On Wednesday, February 13, 2019, an archivist and FOIP legal intern, had an opportunity to visit the South African Police Services Heritage Museum in Pretoria. The mission was to unearth any records and materials related to individuals who had died under uncertain circumstances during the apartheid era in South Africa. In preparation for this visit, the team put together a list of individuals who had been noted in the Truth and Reconciliation Commission to have suspicious causes of death. We compiled background information regarding where they died and other parties that may have been present at the time of death. Making an appointment to gain access to the records proved to be a smooth process with assistance from the museum curator. We indicated the type of materials we were interested in, as well as the specifics as to the time period and the names of individuals of importance. With this data in hand, the curator was able to pull materials related to our request out of their archive for our perusal during our visit.
The Museum itself is a short walk from the Pretoria Gautrain Station, making it easily accessible for researchers. While the entrance is not obvious, there are signs indicating the general location of the building. Upon entrance we were greeted by security who guided us to our contact. Although we were early, she was ready for us. The curator had drawn all of the materials that were relevant to our search criteria and those she thought would be of interest to us, there were approximately 15 boxes filled with newspaper articles for us to search through. The articles were sorted according to topic, for example, there was an entire box with records related to the Boipathong Massacre.
The materials we found to be useful pertained to certain individuals we were interested in, such as Looksmart Ngudle. Approximately 90% of the materials were newspaper clippings. As a result, we were able to quickly scan articles and capture those that we found to be relevant or interesting. Some of the articles dated as far back as the 1960s, yet were still legible, indicating the care the curators have taken to preserve these historical documents. Interspersed between the articles were scholarly reports and articles. One that caught the attention of our archivist was regarding the discourses of the South African Police during apartheid. The report heavily details the policing practices and policies that were employed by the South African Police Services during that time.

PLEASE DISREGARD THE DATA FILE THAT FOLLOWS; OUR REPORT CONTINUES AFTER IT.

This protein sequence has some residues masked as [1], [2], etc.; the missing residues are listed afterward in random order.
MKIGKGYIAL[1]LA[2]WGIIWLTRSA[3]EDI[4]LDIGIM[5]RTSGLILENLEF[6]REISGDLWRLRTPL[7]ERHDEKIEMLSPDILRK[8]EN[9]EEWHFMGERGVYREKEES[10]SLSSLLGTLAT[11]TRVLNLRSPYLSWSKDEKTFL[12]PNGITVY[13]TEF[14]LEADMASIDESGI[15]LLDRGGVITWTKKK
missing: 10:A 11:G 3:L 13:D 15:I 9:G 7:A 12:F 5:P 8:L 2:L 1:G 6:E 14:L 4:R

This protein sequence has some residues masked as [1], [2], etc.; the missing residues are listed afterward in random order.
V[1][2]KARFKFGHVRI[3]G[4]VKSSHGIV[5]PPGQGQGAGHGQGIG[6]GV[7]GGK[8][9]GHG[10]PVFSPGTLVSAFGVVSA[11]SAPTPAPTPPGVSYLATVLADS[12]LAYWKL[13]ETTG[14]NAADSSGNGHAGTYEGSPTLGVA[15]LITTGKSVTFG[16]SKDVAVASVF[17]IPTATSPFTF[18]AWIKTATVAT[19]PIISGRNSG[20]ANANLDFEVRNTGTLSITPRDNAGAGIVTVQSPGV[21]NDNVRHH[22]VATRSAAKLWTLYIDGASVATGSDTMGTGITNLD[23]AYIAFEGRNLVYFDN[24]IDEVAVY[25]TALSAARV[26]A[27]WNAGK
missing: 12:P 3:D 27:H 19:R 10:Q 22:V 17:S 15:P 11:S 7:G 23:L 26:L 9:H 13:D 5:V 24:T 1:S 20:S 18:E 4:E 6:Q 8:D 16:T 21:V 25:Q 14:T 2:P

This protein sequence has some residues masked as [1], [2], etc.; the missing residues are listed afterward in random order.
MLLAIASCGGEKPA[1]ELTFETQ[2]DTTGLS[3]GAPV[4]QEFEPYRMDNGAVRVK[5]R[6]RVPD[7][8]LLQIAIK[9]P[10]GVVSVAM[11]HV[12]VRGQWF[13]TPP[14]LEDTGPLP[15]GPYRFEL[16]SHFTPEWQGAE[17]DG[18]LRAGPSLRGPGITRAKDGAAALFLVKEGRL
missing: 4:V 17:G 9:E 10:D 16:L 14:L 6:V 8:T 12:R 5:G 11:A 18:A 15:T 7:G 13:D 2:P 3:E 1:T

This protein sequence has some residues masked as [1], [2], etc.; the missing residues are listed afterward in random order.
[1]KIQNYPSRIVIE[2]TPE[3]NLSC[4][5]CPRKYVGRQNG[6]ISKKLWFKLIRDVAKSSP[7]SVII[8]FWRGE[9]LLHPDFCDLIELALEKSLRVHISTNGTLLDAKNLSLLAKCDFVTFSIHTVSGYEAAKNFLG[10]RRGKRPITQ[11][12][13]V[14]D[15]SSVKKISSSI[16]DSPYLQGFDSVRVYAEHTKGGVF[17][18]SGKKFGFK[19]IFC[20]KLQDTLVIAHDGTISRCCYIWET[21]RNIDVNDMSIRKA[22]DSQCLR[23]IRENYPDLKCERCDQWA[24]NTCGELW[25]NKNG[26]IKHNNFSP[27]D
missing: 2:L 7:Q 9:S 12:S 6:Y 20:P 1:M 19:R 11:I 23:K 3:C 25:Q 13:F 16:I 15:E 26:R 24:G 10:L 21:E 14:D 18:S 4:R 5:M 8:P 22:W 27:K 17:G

Unfortunately, the number of articles that we found useful for the purposes of the Truth and Reconciliation project were limited in number. Nevertheless, the visit to the SAPS Heritage Museum was still valuable to us. Our archivist took an interest in the archiving system that they employed and as a result we were treated to a brief tour of the archives themselves. They house a variety of materials ranging from physical evidence used in widely publicized murder trials to photos taken over time, organized by topic, subject, date, and/or event. In addition, they have an extensive collection of posters that were used during the apartheid era. Moreover, there is another building that is part of the SAPS Heritage Museum, but currently not open to the public. It includes additional physical material, such as vehicles and weaponry. We hope that one day it will be restored and available to view by all. We understand that the SAPS Heritage Museum is currently understaffed and under resourced, we would like to see this change for the better in the future so that the public can view the historically valuable materials held within. Given their condition, we would like to thank that SAPS Heritage Museum for being accommodating to our research request and hope to further engage with them in the future.